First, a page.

Lucy and the muzzle

Lucy spends part of her life in a muzzle.  It’s for Poppy’s protection, it’s for other dogs’ protection and most importantly, it’s for Lucy’s protection.  If Lucy bites or maims another dog, she will be put down.

In our house, any time that Lucy is free range and has access to other animals, she must have the muzzle on.  Now don’t think that poor Lucy is stuck with a muzzle on her face all day because she lives with another dog.  Our house has baby gates everywhere and we are constantly segregating the dogs into different zones.  When Poppy gets Amanda’s bedroom, Lucy gets the rest of the house.  When Lucy gets the kitchen, Poppy has the rest of the house.  When Lucy is downstairs, Poppy is upstairs.  When everyone is hanging out in the same room, Lucy is on a leash.  Lucy sleeps at night in her cage.  It’s our new way of life and it ensures that everyone is safe.

Even with a muzzle on, Lucy can still take Poppy down in a heartbeat.  And having a muzzle on has not stopped her predatory drift.  She still gets startled and she still freaks out.  The only difference in the dog fights with the muzzle and the dog fights without the muzzle – Poppy is not bleeding and in need of stitches.  We still have to break the fight up because Lucy doesn’t back down just because she can’t get in a good bite.  She rips out as much of Poppy’s hair that she can grab with her little muzzle opening.  Even as we haul her off Poppy, she’s struggling to go back for the kill.  Her fight technique has changed a bit since she’s gotten the muzzle.  Along with the hair grabbing, she tries to stomp Poppy into oblivion.  I’m serious.  She looks like she’s doing motorized grape stomping.  Her front paws slam into Poppy so fast that they almost become a blur.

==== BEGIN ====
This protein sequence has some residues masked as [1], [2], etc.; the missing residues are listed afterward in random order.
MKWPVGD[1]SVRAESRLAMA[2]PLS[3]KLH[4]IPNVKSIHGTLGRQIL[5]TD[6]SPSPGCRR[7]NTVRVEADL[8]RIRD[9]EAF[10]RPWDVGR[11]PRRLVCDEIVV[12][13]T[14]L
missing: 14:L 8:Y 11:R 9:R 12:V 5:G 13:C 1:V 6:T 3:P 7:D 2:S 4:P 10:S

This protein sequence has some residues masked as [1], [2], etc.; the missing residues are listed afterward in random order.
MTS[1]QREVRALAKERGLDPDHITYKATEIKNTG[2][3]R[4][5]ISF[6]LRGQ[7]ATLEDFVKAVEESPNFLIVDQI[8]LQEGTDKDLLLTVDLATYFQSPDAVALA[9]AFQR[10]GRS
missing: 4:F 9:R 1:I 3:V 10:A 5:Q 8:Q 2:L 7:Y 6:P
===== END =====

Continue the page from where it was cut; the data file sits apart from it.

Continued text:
To the sanctimonious idiots who object to Lucy’s life in a muzzle.  You say: It’s cruel to put her in a muzzle.  I say:  It’s crueler to kill her.  You say: You need to see my behaviourist.  I say:  I could barely afford the first highly recommended and expensive behaviourist we had for Lucy (who couldn’t help us) so what makes you think that your outrageously expensive behaviourist is any better? Being expensive doesn’t mean that they are better.  It simply means that they think that they are better.  I think you need to recognize that Amanda and I actually love both of the dogs in our house and that we are doing everything that we can to make sure both dogs get a good life.  As I write this, Poppy is curled up in her favourite chair near me (upstairs) and Lucy is curled up in her bed next to Amanda’s feet in the office (downstairs).


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